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Monday, 8 October, 2001, 16:32 GMT 17:32 UK
'Absurdities' attacked at disease inquiry
NFU gives evidence
The NFU was first to give evidence in Devon
The handling of the foot-and-mouth crisis at a national level has been criticised by the National Farmers' Union (NFU) at a Devon public inquiry into the outbreak.

At the opening session of the five-day inquiry, which is being co-ordinated by Devon County Council in Exeter, the chairman of the Devon branch of the NFU, David Hill, said: "Control and command at a national level was abysmal.

"MAFF were playing catch-up from day one."

Devon was one of the counties worst affected by the disease, with 173 cases confirmed and around 390,000 animals slaughtered.

I hope the emotion and the distress which was caused goes through the formal print of a written-up result of this hearing, and that central government take note of it

Proefessor Ian Mercer

Professor Ian Mercer is chairing a nine-strong panel which will examine about 400 detailed submissions and hear about 50 witnesses.

He said: "A large proportion of the submissons are from individuals - from farmers, traders, and from people whose domestic lives have been grossly affected."

Mr Hill, who was the first to give evidence, was also critical of the burden placed on Ben Bennett, the vet put in charge at the outset of the Devon outbreak.

Mr Hill said: "He was being asked to be the information officer, he was being asked to be a manager at a level he'd never been trained to do, but to leave him there for the first three weeks on his own, a vet, fronting up the entire operation, is one of the absurdities of the way this was handled in Devon."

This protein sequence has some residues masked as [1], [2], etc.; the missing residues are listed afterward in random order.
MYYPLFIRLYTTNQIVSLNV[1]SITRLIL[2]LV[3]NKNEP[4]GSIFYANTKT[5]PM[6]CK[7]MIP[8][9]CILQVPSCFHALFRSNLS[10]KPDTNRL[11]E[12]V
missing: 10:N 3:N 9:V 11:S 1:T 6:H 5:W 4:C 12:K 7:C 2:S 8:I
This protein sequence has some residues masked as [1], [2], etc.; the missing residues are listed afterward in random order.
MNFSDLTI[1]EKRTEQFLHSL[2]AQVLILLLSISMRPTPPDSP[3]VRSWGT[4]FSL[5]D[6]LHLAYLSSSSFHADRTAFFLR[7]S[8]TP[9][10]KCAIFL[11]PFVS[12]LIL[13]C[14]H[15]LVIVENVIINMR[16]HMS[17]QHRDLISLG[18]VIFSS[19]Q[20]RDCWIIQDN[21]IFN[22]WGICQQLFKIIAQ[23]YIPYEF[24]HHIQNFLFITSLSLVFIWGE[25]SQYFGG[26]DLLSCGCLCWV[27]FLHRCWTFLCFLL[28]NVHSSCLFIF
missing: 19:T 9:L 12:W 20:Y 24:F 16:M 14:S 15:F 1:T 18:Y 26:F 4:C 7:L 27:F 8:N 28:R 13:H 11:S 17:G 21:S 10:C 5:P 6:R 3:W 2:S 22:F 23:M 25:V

Epidemic prevention

Jeremy Worth, from the Countryside Agency, said blanket bans on access to the countryside were too damaging to the economy.

Dartmoor sign
The inquiry could help Devon's economy recover
He said: "I well remember being on the Devon coast at Easter and realising I could go from my campsite to the town, and nothing else."

A review of blanket bans should take place before another crisis hit the countryside, he said.

Devon County Council launched its investigation into the crisis in August, inviting submissions from across the community.

It said it would complement the government's three independent inquiries into the transmission, prevention and control of epidemics, and the future of farming and food.

The Devon investigation is the only local inquiry in which the Department of the Environment, Food and Rural Affairs has agreed to take part.

Live broadcast

A report on the hearing will be sent to one of the government's inquiries, the Policy Commission on the Future of Farming, by the end of the month.

Professor Mercer said: "We have got an opportunity here to put forward the views of the farmers themselves.

"I hope the emotion and the distress which was caused goes through the formal print of a written-up result of this hearing, and that central government take note of it."

The hearing is being broadcast live in sound and pictures via the Internet in what is believed to be a pioneering move.

The hearings continue at County Hall, Exeter, until Friday.

See also:

04 Oct 01 | England
Council inquiry to be webcast
03 Oct 01 | England
Public respond to disease inquiry
20 Aug 01 | UK
Cattle back on sale
20 Aug 01 | UK
Six months of farm misery
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